The capital gains tax is a tax levied on your profit when you sell an asset. To determine the amount of capital gains you deduct your investment from the selling amount of the asset. This difference equals your capital gains and is the amount used to compute your tax. For instance, if you buy a home at $100,000 and sell it at $150,000, the capital gain is $150,000 minus $100,000, which equals $50,000. You would owe taxes on $50,000 of capital gains.
The federal government provides a capital gains tax break on assets in a person’s estate. Called a step-up in basis, it simply means that when you die, the government will consider your heir’s cost basis in an asset to be its current market value, not your original purchase price. So, if the property you originally bought for $100,000 is worth $150,000 when you die, your heir’s cost basis would be $150,000. If your heir sells it for that price, no capital gains tax will be due. If they sell it later for $250,000, instead of owing $250,000 minus your original purchase price for a tax gain of $150,000, they would only owe $250,000 minus their cost basis of $150,000 for a tax gain of $100,000.
In a community property state, if you hold title to an asset in Joint Tenancy with your spouse rather than community property, you do not get the same step-up in basis. Instead, you only get the step-up in basis on your half of the property. If you held the property in community property, you would get a step-up on both halves of the property.
For example, let’s assume you and your spouse buy some land for $100,000 ($50,000 each) that increases to $300,000 ($150,000 each) by your death. Whether you own the property in Community Property or in Joint Tenancy, your half of the property will get a step-up in basis from $50,000 to $150,000. If you held it as Joint Tenancy, your spouse’s half would not get a step-up in basis at your death, resulting in a total basis of $150,000 (your half) plus $50,000 (spouse’s half), for a total of $200,000. However, if you used Community Property rather than Joint Tenancy, your spouse’s half also would have received a step-up in basis, resulting in a basis of $150,000 (your half) plus $150,000 (spouse’s half), for a total of $300,000.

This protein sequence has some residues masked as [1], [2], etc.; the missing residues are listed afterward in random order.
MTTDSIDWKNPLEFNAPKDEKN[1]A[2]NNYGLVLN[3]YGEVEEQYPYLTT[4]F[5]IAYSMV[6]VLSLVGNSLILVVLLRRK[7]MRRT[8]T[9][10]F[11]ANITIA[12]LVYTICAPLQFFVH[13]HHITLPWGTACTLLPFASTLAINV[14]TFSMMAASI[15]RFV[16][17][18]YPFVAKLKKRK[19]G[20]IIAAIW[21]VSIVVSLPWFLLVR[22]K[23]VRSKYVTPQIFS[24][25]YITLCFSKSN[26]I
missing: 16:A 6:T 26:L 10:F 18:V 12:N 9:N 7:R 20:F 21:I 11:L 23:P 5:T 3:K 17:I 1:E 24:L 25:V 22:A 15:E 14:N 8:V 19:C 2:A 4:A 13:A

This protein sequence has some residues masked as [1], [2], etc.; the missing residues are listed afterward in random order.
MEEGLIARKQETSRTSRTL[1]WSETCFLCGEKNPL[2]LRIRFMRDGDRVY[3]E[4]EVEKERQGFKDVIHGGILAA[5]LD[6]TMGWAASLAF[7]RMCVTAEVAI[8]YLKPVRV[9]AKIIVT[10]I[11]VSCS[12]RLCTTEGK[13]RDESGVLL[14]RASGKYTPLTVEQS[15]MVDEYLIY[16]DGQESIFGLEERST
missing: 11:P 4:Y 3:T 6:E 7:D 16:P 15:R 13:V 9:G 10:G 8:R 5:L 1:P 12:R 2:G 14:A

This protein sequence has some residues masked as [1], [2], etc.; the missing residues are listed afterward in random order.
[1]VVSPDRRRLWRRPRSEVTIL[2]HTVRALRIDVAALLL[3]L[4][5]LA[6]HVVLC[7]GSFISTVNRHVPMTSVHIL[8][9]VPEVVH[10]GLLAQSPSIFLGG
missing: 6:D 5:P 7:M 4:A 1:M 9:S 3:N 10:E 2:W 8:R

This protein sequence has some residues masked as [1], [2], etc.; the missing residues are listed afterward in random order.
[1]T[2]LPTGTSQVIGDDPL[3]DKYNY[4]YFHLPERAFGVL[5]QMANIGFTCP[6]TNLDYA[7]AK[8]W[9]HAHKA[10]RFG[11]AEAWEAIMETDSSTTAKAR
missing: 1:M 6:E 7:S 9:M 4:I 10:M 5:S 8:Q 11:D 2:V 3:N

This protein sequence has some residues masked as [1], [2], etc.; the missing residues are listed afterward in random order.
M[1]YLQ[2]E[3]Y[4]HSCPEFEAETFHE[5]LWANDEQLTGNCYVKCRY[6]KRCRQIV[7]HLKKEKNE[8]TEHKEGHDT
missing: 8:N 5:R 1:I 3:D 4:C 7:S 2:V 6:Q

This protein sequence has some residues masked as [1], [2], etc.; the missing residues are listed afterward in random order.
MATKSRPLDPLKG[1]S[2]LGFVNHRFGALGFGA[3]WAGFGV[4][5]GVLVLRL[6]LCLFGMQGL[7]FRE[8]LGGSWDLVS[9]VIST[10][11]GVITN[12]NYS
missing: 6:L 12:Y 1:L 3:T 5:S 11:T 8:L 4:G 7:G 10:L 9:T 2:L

Gift Taxes and Joint Tenancy
When you own property using Joint Tenancy with someone other than your spouse, the government may see this transaction as a gift instead of estate planning. If this happens, gift taxes will become due, and you will typically be liable for the taxes. The amount of the gift tax depends upon the asset.
Gift taxes on real estate are much worse than with a bank account. Cash in a bank account is only considered a gift when it is used. Real estate, on the other hand, is considered a gift as soon as the Joint Tenancy is created.
Of course, there are some exemptions available for gifts. Each year you may give away up to $14,000, indexed for inflation, per individual — and to as many individuals as you want — with no gift taxes due. Gifts in excess of that $14,000 are applied to a lifetime exclusion of $5.49 million for gifts, which reduces the $5.49 million applicable exclusion available to cover transfers at your death. Even if your gift falls within the exclusions described above, you must still report it on your federal gift tax returns.
Joint Tenants and Financial Risk
When you own property with a Joint Tenant, each of you owns half of the asset. The other half is controlled by the other Joint Tenant. This means that you could lose the value of half your asset if the other Joint Tenant goes bankrupt, owes taxes, gets divorced, or has lawsuits filed against them. In these cases, you may have to sell the asset to pay off the other Joint Tenant’s bills.
There Are Alternatives to Joint Tenancy
Instead of Joint Tenancy, you can use the following alternatives:
- Own property solely in your own name.
- Own property as tenants in common.
- If you live in a community property state and the property is held with your spouse, you can elect that ownership option.
- If you live in a “tenancy by the entirety state” and the property is held with your spouse, you can elect that ownership option.
Most often, however, the best way to obtain the objectives you were seeking through Joint Tenancy is to establish a Revocable Living Trust.